The Low-Down on Forced Induction Systems: Superchargers, Turbochargers, and How They Compare

When it comes to vehicles, many different parts make them work and help them operate more efficiently. Almost everyone can get behind the idea of their car running smoother—especially those interested in decking out their vehicles to be the ultimate ride. When it comes to this issue, forced induction systems are the piece of equipment that can make that possible.

In short, a forced induction system forcibly feeds more air to the engine. This process allows for combustion engines to work more efficiently, which in turn makes your vehicle operate at a higher capacity by pumping as much air as possible into the engine. And while the end goal is the same, there are two categories of these systems: superchargers and turbochargers.

Supercharger vs. Turbocharger at a Glance

When it comes to knowing which forced induction system is better, the supercharger vs. turbocharger argument is one that seems to have no clear answer. But what distinguishes these two types of systems from each other, and what makes one better than the other?

To start, superchargers work by attaching directly to the engine and using the crank shift belt to power the supercharger, which helps force air through the engine. Part of this setup involves a pulley; the smaller this part, the more boost your vehicle will receive. A supercharger does not have a wastegate, so it will emit smog.

On the other hand, turbochargers don't directly connect to the engine. They don't need to, as they use the exhaust stream to produce energy, using that source to run through the turbine itself, which then spins the compressor. Turbochargers often have lower carbon emission thanks to smog altering equipment.

Both of these forced induction systems have the same goal of boosting the engine and giving the vehicle a sports car a distinctive roar whenever it accelerates. However, because the different ways superchargers and turbochargers get their power, they have their pros and cons to using—which can help you understand which one may be best for your vehicle in the long run.

Spinning Rate and Boost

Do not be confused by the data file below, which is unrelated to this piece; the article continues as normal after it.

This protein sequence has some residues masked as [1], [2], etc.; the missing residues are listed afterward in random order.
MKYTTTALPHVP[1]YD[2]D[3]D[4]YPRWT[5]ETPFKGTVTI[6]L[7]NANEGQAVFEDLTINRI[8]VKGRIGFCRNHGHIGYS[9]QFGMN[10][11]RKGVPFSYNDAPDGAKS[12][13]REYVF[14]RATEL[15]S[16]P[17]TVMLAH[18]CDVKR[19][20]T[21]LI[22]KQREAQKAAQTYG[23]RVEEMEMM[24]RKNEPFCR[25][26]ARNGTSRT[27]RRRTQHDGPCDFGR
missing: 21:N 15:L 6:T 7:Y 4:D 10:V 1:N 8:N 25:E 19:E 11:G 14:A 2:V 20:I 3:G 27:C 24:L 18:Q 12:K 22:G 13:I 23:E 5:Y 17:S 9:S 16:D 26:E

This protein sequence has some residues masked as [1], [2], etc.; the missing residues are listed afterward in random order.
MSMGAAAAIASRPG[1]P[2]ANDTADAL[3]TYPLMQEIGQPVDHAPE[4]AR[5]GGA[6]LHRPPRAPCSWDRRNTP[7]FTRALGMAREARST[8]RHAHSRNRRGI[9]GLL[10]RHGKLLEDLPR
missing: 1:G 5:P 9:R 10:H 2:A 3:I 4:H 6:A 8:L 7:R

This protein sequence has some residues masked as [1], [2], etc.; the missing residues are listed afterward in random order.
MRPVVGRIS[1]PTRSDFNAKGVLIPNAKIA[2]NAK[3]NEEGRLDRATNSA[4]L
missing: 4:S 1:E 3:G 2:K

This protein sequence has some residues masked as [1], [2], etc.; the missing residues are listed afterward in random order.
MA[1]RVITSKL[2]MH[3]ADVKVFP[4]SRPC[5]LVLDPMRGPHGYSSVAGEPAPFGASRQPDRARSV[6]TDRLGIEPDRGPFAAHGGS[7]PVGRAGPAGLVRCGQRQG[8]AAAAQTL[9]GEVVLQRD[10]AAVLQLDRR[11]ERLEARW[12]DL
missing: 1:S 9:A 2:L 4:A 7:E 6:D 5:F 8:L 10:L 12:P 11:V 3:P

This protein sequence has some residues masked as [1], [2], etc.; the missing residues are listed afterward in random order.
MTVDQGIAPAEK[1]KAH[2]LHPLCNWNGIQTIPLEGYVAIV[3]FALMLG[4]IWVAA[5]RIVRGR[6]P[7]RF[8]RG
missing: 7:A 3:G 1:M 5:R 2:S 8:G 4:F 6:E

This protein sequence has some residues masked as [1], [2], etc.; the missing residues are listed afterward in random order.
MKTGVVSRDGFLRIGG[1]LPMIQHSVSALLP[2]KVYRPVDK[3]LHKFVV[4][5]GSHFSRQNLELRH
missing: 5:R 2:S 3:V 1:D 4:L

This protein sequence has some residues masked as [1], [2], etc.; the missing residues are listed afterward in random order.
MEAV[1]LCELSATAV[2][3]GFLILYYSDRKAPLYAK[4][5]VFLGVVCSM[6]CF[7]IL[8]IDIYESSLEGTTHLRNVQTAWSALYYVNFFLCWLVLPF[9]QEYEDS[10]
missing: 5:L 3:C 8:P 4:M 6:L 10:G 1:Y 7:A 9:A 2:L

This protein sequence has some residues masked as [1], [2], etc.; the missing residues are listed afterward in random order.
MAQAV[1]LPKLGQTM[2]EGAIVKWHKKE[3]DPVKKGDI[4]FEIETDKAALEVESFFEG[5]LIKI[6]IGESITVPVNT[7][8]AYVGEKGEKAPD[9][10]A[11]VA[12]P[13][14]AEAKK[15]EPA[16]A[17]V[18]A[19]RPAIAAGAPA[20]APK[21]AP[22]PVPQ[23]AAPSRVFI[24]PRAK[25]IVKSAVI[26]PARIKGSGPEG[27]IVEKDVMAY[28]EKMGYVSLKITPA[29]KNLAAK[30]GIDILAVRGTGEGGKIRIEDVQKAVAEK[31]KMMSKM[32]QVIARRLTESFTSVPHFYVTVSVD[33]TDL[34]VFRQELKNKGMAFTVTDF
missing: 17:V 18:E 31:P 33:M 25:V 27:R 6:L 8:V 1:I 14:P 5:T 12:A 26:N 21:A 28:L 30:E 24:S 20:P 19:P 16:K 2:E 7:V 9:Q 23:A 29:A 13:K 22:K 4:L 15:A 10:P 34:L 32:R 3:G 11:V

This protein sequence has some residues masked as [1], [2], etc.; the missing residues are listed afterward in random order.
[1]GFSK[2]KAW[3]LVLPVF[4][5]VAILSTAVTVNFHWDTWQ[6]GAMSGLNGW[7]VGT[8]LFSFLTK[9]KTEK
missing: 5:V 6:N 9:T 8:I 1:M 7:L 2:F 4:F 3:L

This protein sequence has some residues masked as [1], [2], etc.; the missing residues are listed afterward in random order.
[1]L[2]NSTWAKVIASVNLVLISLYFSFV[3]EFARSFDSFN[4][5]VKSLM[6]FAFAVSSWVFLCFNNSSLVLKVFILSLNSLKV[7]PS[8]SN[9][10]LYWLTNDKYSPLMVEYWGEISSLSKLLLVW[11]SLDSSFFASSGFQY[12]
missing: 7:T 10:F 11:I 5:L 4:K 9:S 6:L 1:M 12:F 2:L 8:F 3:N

The spinning rate of a forced induction system has an impact on how much boost it provides. In fact, because of the differences in what fuels super and turbochargers, they operate best at specific spinning rates. For superchargers, they can run at peak speeds of 30,000 rpm or higher, which turbochargers can function at 100,000. However, you won't get maximum boost until you reach the peak speed.

This difference starts to impact the overall boost you can get from your induction system. Superchargers work best at lower speeds, potentially able to give twenty to thirty percent of lift on average. However, once you get into the higher rpm levels, they start to lose some of their boost capacity and won't always work at peak levels.

Turbochargers, on the other hand, have the inverse problem: they work best at higher rpms but won't be able to work until they reach that spinning rate. This build leads to the issue known as turbo lag, which refers to the delay in boost you get when using a turbocharger.

Many potential solutions have risen to combat this issue, from combination chargers, two-stage turbochargers, and new types of systems—though those, too, have their problems.

Effect on MPG

One thing to note with both superchargers and turbochargers is that they do have an impact on your vehicle's fuel consumption. When you bring in more air, you ultimately use up more fuel to burn it and operate the engine. No matter which option you go with, you will see that your boost does lead to a higher cost at the pump.